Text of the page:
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College Opens BGLTQ Office

By Melanie A. Guzman, Crimson Staff Writer

Members and supporters of the bisexual, gay, lesbian, transgender, and queer community gathered in Fong Auditorium on Tuesday to recognize the grand opening of the new Office of BGLTQ Student Life.

The opening has been anticipated for almost a year, since Dean of the College Evelynn M. Hammonds announced the creation of the office and lounge space in the basement of Boylston Hall last spring. Her announcement came in response to recommendations from the BGLTQ Working Group and student protests for a more visible BGLTQ-specific space than the Queer Resource Center in the Thayer basement.

That spring, she also announced the establishment of a director of BGLTQ student life—a position that has yet to be filled after Lee Forest turned it down in October.

Outgoing Dean of Student Life Suzy M. Nelson and Harvard Gay and Lesbian Caucus member Rhonda Wittels ’79 welcomed attendees to the grand opening, commenting on the significance and the hard work put into the creation of the office.

Nelson and Wittels’ remarks were followed by a presentation of letters  from “The Secret Court of 1920” by Lowell House co-Masters Dorothy A. Austin and Diana L. Eck. The “Secret Court”—uncovered by a Crimson editor in 2002—expelled seven Harvard students and affiliates for perceived homosexuality.

Austin and Eck—who read from correspondence between a condemned student, his mother, and the deans—said they wanted to remind attendees of Harvard’s history with the BGLTQ community and how far the University has come.

“As we talk about gay and lesbian students and teachers in the university, this is a sobering moment to remember that time. It was only 90 years ago,” Eck said.

Reverend Jamie Washington, president of an educational and religious consulting group, delivered the evening’s keynote address. During his presentation, he outlined his “10 Tips” for confronting the issues facing the BGLTQ community, which include implementing new institutional politics, providing more campus services, and engaging in conversations about the complexities of identity.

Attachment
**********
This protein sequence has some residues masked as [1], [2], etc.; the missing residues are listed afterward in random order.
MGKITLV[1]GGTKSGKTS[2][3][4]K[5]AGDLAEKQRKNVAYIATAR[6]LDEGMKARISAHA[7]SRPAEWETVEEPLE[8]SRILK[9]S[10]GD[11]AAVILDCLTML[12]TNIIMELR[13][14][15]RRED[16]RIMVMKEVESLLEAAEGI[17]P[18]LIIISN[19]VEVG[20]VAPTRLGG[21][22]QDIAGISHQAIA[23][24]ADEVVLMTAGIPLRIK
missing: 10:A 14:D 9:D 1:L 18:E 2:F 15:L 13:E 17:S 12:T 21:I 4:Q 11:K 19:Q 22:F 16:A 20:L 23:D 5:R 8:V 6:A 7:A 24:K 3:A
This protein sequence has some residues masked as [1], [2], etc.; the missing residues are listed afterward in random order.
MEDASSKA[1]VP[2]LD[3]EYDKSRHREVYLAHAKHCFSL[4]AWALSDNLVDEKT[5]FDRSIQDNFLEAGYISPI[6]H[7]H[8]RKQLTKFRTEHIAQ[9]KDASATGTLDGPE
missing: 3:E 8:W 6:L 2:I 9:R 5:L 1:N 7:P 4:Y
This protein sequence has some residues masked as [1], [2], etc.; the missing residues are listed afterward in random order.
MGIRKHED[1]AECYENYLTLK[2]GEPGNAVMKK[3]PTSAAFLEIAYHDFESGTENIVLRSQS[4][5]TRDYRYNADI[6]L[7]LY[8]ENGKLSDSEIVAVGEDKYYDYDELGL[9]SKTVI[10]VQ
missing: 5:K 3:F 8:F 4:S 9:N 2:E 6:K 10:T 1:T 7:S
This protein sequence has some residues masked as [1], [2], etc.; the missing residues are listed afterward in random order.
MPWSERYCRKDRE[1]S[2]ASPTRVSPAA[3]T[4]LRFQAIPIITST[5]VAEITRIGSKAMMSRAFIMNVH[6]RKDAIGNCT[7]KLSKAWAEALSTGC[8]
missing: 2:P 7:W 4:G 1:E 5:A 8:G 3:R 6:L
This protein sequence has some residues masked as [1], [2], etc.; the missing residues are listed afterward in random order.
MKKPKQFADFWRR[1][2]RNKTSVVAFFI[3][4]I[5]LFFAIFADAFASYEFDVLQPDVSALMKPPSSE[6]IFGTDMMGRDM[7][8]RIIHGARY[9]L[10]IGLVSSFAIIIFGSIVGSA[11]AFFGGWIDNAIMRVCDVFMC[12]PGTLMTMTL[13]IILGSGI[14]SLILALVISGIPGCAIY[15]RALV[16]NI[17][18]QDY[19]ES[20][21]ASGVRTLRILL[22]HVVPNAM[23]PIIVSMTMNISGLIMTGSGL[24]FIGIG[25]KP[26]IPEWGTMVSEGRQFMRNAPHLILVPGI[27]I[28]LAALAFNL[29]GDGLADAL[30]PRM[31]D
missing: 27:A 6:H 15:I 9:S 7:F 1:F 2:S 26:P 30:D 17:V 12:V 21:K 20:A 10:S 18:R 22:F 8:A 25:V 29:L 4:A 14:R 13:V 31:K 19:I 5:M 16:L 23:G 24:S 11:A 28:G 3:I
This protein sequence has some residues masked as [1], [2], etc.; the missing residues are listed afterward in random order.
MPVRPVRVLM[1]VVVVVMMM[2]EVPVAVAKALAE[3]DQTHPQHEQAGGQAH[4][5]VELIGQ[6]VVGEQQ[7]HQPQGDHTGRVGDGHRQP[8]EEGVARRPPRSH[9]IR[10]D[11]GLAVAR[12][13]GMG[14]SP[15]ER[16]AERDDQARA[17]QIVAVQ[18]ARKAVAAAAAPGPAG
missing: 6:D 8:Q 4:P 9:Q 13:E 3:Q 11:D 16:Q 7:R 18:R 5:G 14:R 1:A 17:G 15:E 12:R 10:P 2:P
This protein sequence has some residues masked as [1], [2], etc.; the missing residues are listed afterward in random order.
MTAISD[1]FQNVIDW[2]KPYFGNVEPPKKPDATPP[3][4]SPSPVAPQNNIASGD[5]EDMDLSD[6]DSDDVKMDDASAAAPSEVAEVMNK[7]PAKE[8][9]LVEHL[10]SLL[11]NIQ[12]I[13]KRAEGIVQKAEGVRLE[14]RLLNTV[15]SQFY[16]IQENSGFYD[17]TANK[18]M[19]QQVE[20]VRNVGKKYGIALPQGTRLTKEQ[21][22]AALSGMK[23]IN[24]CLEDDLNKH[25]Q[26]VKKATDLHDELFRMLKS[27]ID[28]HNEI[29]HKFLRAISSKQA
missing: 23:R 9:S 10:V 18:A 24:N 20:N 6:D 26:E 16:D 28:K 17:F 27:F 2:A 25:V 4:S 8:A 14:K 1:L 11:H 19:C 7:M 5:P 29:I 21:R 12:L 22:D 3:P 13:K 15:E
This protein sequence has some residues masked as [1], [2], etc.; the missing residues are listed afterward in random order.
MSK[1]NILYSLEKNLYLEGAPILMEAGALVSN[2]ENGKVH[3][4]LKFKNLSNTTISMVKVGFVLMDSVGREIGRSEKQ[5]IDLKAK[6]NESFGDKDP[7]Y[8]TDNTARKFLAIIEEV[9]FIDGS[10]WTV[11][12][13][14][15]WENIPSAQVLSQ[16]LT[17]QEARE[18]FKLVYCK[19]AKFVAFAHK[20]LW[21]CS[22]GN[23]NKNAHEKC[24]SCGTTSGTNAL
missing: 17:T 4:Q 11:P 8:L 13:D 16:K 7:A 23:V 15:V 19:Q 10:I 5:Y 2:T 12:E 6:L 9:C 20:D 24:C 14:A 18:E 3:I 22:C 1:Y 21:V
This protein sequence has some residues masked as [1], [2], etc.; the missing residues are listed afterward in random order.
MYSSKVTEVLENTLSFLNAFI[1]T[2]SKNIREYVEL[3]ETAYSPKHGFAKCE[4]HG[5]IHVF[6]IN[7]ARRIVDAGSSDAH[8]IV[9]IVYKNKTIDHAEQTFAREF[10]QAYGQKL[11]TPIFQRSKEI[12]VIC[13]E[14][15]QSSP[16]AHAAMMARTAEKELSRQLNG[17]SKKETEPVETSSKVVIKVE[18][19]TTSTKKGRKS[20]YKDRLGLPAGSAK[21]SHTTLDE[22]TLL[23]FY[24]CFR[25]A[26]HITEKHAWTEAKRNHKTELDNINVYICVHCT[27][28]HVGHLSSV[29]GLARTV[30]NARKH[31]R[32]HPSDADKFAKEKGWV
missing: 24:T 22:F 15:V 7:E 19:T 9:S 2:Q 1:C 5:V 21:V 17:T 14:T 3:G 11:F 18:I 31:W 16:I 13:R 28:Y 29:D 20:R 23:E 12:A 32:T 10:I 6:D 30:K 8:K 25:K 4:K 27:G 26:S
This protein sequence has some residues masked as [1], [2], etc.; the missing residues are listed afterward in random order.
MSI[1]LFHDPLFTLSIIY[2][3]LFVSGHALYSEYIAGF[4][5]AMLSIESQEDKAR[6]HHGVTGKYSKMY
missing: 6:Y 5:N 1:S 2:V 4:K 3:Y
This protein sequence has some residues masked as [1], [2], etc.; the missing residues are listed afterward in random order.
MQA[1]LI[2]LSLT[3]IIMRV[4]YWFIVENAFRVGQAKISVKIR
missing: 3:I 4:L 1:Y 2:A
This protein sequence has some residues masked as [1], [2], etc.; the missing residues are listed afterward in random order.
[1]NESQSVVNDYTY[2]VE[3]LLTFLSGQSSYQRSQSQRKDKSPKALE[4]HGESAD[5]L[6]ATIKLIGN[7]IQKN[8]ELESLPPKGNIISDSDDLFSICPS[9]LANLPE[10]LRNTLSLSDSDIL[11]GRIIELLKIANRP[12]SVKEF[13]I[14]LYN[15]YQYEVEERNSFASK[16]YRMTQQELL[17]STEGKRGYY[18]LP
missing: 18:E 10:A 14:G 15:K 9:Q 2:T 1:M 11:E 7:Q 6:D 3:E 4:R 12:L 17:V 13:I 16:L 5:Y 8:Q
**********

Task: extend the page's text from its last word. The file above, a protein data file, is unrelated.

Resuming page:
“There are no quick fixes to improving LGBTQ resources, so we do not expect the space to answer everything,” Washington said.

The opening of an office specifically for BGLTQ students was especially personal for Jonas Q. Wang ’12, who was one of three students involved in the BGLTQ Working Group. As former QSA co-chair, Wang said he was initially disappointed with Harvard’s resources for BGLTQ students.

“Now being a senior, seeing this happen and knowing students in all future years are going to walk on a campus with amazing institutional support is a vast change and I am really happy for all of this,” Wang said.

The majority of the attendees at the inauguration of the office were either administrators or student leaders from BGLTQ related groups. Girlspot co-chair Edith C. Benavides ’14, one about a dozen students at the event, said she attended because she hopes to be a part of the development and vision of the office in the forthcoming years.

Though the new office is a welcome social space for students, the Queer Resource Center will continue to remain open and there are no plans to close it any time soon, Assistant Dean of Student Life Emelyn A. dela Peña said.

Currently, Divinity School student Emily J. Miller serves as the interim coordinator of BGLTQ Student Life. The Director position remains vacant after Forest, hired by the College in September, turned down the position before she was set to begin.

According to dela Peña, the search committee is in the process of reviewing candidates for the position and plans to make an appointment by this summer. For now, dela Peña said she hopes students can take advantage of the new space.

“I really hope it becomes a place where people can come together as a community to support one another,” she said.

­—Staff writer Melanie A. Guzman can be reached at

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CollegeGender and SexualityLGBTQ